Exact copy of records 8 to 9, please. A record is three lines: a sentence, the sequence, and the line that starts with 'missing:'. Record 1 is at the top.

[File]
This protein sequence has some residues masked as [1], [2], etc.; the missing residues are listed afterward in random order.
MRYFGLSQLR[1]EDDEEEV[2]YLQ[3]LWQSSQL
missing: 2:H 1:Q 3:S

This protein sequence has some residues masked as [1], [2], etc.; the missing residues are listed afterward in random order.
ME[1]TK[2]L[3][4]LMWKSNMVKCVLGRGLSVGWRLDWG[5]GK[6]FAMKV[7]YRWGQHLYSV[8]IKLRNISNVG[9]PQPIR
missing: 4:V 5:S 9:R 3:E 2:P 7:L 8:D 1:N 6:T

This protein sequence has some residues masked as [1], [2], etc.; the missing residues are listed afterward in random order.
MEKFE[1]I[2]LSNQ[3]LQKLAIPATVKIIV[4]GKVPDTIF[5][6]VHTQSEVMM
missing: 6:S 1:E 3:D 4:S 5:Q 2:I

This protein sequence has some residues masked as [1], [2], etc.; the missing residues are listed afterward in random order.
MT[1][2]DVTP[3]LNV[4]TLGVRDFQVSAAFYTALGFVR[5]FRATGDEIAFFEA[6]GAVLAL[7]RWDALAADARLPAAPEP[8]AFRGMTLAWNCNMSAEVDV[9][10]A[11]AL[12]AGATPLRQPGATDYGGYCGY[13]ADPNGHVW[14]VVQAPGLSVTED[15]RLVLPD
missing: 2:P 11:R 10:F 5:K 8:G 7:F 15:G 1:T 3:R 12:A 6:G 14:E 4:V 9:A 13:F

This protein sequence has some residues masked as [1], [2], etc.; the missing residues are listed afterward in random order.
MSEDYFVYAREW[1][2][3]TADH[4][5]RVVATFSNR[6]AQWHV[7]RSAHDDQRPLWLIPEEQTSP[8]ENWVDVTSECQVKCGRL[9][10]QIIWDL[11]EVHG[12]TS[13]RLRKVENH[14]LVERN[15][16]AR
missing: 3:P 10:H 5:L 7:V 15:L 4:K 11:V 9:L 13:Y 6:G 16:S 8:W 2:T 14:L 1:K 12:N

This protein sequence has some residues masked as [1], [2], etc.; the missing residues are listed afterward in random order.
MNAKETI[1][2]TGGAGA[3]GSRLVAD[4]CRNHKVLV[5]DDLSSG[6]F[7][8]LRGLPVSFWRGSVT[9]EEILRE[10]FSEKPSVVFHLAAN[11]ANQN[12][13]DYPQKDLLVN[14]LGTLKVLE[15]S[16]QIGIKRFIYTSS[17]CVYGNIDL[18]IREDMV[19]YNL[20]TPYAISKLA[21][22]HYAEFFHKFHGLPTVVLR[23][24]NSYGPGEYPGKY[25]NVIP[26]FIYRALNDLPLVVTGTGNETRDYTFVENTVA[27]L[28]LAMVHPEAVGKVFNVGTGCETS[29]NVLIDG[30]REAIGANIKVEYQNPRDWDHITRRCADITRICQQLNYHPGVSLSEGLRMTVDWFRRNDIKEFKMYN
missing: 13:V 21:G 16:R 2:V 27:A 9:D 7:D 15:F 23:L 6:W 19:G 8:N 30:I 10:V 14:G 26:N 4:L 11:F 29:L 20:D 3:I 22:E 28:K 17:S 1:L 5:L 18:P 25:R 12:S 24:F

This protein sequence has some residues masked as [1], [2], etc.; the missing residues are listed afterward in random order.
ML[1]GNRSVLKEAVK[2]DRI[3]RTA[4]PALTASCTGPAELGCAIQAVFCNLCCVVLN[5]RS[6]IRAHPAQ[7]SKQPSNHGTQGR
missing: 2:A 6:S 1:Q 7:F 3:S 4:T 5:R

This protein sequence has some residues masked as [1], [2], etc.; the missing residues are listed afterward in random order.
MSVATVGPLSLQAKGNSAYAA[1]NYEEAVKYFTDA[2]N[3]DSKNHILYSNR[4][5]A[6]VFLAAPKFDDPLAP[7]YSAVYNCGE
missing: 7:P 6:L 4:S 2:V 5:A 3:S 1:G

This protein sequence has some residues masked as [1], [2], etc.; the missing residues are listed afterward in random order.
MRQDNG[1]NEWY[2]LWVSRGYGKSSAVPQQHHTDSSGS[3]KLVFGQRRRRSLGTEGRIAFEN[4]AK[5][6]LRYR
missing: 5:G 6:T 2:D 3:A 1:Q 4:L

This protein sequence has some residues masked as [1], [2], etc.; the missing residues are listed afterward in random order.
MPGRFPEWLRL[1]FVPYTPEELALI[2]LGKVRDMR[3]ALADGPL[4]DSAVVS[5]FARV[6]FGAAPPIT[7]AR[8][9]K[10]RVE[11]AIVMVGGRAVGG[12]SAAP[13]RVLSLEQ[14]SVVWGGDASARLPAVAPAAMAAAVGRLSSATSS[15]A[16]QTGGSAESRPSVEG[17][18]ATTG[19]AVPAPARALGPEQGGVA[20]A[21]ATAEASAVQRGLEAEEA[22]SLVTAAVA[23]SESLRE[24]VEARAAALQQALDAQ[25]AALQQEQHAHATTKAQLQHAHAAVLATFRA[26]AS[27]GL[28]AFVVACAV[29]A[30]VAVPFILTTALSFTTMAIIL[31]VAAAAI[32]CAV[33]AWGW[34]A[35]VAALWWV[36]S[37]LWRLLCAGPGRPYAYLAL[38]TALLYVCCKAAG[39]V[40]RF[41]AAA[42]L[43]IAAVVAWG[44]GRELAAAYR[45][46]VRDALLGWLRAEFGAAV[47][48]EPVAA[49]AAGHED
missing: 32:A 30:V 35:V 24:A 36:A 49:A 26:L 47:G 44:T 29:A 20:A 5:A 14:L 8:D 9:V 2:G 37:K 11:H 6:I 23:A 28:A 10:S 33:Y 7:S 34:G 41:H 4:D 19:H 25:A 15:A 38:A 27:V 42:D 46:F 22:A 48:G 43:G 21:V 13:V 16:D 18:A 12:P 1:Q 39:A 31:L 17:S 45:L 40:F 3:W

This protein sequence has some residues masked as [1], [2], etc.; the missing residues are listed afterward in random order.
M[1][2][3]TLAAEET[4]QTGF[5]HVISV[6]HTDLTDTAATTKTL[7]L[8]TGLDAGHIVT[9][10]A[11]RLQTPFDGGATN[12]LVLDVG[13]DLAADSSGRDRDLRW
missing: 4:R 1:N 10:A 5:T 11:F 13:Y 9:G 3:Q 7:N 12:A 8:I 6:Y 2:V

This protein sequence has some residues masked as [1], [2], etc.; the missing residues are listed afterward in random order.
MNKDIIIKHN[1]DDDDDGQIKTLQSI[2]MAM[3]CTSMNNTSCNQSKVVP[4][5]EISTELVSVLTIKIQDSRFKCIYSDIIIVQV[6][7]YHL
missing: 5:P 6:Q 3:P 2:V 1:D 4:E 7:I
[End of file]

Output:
This protein sequence has some residues masked as [1], [2], etc.; the missing residues are listed afterward in random order.
MSVATVGPLSLQAKGNSAYAA[1]NYEEAVKYFTDA[2]N[3]DSKNHILYSNR[4][5]A[6]VFLAAPKFDDPLAP[7]YSAVYNCGE
missing: 7:P 6:L 4:S 2:V 5:A 3:S 1:G

This protein sequence has some residues masked as [1], [2], etc.; the missing residues are listed afterward in random order.
MRQDNG[1]NEWY[2]LWVSRGYGKSSAVPQQHHTDSSGS[3]KLVFGQRRRRSLGTEGRIAFEN[4]AK[5][6]LRYR
missing: 5:G 6:T 2:D 3:A 1:Q 4:L